October 4, 2013
Higher house prices can definitely make people feel sunnier and business can benefit too. They also affect the economy in more complex ways.
Almost everyone has been talking about house price “bubbles” recently – from Mark Carney to our very own Mark Abrahams. There are some serious and often quite academic questions to consider. How can a “bubble” be spotted? Can a house price bubble be deflated without a painful bang? And most critical – are we experiencing one now?
It’s definitely right that the best brains in the country mull all those questions over extremely carefully. No-one would want another 2008. But some aspects of higher house prices are frequently just forgotten. The discussion almost always pitches sustainable economic growth against higher house prices – but they’re not mutually exclusive.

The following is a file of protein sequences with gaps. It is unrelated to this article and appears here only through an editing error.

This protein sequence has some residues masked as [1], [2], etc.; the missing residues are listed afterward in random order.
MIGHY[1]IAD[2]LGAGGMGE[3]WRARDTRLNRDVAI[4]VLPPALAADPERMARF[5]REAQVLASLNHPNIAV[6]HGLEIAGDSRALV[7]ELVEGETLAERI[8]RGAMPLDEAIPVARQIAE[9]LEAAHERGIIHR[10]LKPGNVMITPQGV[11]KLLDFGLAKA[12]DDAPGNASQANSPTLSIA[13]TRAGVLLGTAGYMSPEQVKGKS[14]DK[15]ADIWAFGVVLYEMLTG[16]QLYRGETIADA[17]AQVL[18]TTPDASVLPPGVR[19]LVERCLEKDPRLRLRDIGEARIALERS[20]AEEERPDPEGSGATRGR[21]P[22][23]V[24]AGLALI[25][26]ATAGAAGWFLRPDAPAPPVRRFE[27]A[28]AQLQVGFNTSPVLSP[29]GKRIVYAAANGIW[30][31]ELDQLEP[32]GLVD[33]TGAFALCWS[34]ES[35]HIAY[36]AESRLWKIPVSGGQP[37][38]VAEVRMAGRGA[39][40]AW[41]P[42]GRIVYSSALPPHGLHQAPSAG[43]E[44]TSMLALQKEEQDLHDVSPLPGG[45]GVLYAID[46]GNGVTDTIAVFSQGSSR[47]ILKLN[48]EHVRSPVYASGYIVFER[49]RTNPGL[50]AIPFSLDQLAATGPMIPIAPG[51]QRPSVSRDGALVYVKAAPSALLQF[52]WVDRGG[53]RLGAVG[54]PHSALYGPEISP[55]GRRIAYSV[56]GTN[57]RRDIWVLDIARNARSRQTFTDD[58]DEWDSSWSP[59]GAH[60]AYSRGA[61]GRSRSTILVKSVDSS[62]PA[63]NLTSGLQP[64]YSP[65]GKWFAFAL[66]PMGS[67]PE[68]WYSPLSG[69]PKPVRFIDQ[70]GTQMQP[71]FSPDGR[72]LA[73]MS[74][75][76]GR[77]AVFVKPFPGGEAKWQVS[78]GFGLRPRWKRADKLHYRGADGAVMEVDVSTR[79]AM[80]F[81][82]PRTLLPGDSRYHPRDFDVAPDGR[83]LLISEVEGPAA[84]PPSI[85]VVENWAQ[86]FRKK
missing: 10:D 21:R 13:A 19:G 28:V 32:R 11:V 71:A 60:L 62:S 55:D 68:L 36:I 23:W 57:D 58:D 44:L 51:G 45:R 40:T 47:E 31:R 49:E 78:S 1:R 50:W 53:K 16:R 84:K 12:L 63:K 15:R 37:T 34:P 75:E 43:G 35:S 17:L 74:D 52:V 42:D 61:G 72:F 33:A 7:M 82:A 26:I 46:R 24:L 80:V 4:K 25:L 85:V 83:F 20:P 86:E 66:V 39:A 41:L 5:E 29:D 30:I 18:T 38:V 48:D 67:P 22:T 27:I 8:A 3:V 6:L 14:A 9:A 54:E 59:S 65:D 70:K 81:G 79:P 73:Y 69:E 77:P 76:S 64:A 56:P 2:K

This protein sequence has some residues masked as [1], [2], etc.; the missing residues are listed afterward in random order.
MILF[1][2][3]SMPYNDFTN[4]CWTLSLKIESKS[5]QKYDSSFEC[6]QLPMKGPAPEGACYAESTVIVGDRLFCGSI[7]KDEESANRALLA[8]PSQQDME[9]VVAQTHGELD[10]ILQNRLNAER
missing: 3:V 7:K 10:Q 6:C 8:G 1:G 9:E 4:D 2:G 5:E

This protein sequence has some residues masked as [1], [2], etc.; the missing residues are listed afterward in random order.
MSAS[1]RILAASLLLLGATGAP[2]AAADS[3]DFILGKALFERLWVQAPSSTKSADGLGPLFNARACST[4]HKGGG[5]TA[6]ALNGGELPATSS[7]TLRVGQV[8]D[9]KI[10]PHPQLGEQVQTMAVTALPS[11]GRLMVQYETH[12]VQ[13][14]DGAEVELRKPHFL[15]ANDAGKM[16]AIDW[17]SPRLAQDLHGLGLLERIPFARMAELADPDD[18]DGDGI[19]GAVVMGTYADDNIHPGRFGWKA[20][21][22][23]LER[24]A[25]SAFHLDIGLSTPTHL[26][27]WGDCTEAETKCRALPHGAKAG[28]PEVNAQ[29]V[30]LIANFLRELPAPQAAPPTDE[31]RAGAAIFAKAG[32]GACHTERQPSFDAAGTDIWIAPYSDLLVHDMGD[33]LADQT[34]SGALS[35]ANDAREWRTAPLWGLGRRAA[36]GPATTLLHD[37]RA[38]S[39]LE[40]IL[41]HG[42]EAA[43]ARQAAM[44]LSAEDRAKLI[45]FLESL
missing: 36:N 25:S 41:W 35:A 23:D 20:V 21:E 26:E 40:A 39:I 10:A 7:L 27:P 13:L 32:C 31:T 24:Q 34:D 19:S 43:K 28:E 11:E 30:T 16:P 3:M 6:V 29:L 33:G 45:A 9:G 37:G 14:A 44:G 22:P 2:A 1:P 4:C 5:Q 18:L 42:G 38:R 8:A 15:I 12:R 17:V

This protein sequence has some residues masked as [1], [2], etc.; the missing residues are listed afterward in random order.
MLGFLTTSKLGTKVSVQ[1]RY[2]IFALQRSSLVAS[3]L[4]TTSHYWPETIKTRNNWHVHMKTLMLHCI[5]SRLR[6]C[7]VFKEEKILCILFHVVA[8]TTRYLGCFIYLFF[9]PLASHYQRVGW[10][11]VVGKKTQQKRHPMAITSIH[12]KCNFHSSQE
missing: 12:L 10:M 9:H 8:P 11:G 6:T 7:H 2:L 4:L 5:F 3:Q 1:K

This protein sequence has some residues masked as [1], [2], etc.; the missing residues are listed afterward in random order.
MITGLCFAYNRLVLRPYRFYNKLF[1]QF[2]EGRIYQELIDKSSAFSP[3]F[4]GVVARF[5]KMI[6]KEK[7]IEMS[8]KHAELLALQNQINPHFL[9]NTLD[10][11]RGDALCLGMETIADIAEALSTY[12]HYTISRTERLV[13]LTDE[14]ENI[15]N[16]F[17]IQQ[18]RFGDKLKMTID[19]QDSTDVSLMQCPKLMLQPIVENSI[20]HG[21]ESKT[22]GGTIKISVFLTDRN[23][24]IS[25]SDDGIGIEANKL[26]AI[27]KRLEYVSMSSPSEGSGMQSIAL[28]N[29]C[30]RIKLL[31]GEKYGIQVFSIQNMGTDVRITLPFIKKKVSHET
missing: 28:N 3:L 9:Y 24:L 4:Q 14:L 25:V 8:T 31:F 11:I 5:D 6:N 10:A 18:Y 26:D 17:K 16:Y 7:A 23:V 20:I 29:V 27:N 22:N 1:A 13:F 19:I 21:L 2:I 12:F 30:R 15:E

It’s well known that higher house prices can get people spending more in the shops. If assets are worth more, then the owners of those assets are more able to access more finance in the form of secured loans. Arguably, secured loans a better way of developing responsible lending than unsecured loans. But whatever the answer to credit cards, it’s not just the shoppers who benefit.
Businesses can borrow against property too. And when they do, those firms tend to invest for the future, not just a splurge on a Saturday afternoon.
Commercial properties are also worth more now than they were last year – or even a month ago. That’s often overlooked. But whether a small business uses commercial or residential property as security, larger values are allowing larger loans.
There’s also a major difference between long-term, unsustainable debt and short-term lending. Rather than adding to a long-term burden, short-term secured loans are designed for specific projects. That kick starts real economic growth – whether in the form of much-needed investment finance for SMEs, or vital improvements to the stock of property itself. Businesses are benefiting from house price growth – and done right that can boost economic growth.